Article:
'Twas mercy brought me from my Pagan land,
Taught my benighted soul to understand
That there's a God, that there's a Saviour too:
Once I redemption neither sought nor knew.
(On Being Brought from Africa to America)
As a child slave, Phillis Wheatley was shipped on the Phillis to Boston from West Africa, possibly the Gambia river region, on July 11, 1761, when she was about 7-8 years of age. Susanna Wheatley, a Christian and wife of merchant John Wheatley, purchased her. Taught by Susanna's daughter Mary, Phillis began writing by 1765. She first published a poem in a newspaper in 1767 at about 14 years old. The second time she sent a volume of poems to a publisher, in 1772, she was personally examined by a printer's 18-man jury to attest that she was their author ... that the poems were "written by PHILLIS, a young Negro Girl, who was but a few Years since, brought an uncultivated Barbarian from Africa, and has ever since been, and now is, under the Disadvantage of serving as a Slave in a Family in this Town" ("To the PUBLICK"). In this year Mary Wheatley's twin brother Nathaniel took Phillis to England in the family-owned ship, London Packet, which arrived June 17. Phillis returned to Boston September 13 to be at the side of dying Susanna Wheatley just after Phillis' book was published, with assistance from the countess of Huntingdon, to whom Phillis dedicated it June 12. By October John Wheatley set Phillis free. On April 1, 1778, she married John Peters and they had three children and settled in Wilmington, Mass. She tried but failed to have a second volume of poems published in 1779. She died December 5, 1784, 31 years old, in poverty, her children predeceasing her. Her funeral was in Boston. The first US publication of her Poems took place in Philadelphia two years later.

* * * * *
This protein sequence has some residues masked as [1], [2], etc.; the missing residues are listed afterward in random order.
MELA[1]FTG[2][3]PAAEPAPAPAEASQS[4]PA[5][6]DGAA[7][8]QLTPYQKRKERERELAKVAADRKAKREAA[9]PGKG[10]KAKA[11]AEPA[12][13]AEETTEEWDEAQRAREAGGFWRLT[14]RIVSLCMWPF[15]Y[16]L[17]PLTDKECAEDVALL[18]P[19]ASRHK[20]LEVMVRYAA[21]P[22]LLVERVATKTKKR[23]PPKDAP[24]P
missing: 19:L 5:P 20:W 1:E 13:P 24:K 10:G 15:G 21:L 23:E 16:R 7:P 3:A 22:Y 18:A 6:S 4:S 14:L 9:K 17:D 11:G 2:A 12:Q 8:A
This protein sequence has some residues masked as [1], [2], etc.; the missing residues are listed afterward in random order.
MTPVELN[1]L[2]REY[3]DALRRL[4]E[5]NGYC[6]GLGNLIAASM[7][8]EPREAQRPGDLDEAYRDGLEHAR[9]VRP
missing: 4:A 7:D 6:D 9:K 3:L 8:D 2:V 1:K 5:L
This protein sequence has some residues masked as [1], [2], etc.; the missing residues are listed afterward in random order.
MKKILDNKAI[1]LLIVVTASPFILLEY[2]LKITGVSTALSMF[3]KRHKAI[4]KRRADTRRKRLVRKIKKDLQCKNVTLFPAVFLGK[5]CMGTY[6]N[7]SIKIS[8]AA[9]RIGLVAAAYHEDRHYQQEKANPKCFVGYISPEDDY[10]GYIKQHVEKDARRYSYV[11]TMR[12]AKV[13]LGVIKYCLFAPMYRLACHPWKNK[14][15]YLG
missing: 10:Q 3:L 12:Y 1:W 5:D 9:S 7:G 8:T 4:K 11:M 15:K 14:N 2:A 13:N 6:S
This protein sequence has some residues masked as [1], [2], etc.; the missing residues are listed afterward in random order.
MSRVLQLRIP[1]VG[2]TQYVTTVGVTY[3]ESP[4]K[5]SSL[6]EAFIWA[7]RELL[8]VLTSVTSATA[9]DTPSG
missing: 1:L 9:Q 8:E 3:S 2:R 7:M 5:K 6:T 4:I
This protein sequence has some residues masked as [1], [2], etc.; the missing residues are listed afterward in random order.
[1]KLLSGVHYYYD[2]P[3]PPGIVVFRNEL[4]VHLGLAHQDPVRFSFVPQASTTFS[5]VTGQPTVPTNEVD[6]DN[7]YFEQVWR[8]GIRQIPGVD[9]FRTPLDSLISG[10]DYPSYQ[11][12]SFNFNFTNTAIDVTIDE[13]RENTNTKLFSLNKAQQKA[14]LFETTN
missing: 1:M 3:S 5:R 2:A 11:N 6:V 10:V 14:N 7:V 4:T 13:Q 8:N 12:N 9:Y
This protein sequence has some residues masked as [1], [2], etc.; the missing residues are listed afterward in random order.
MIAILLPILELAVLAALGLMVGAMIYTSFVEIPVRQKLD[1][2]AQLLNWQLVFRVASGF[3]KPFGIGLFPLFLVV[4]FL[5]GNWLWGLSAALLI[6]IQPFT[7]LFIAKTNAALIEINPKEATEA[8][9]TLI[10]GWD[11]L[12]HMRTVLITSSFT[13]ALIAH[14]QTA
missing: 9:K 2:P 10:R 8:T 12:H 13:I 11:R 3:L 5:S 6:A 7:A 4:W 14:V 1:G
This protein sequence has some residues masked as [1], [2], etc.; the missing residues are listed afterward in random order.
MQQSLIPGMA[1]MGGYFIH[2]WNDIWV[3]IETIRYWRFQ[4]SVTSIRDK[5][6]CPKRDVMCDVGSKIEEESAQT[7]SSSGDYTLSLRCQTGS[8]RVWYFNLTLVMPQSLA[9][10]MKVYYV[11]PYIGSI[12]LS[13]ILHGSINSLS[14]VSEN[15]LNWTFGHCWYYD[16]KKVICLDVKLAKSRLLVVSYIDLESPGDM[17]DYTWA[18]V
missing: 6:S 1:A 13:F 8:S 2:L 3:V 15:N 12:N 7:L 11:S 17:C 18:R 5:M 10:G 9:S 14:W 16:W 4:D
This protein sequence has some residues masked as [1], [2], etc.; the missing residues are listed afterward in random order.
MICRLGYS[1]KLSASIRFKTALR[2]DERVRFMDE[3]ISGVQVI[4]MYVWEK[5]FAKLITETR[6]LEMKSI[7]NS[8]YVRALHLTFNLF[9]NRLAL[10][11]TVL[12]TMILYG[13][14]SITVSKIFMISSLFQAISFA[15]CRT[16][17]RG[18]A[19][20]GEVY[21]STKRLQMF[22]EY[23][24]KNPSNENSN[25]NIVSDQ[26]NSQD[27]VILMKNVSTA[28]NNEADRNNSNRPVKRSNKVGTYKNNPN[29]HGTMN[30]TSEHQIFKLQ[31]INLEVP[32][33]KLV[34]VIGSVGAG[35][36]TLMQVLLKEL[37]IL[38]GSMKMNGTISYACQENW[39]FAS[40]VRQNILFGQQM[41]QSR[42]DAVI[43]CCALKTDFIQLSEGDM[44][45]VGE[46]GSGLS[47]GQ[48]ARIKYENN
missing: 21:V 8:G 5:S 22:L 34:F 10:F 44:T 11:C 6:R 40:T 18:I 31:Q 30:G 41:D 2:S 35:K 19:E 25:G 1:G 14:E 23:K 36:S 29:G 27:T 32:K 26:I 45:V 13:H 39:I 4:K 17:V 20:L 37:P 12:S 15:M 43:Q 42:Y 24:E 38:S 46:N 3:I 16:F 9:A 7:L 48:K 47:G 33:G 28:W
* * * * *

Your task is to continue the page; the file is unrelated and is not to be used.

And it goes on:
Given name: Phillis
Family name: Wheatley
Birth date: 1753?
Death date: 1784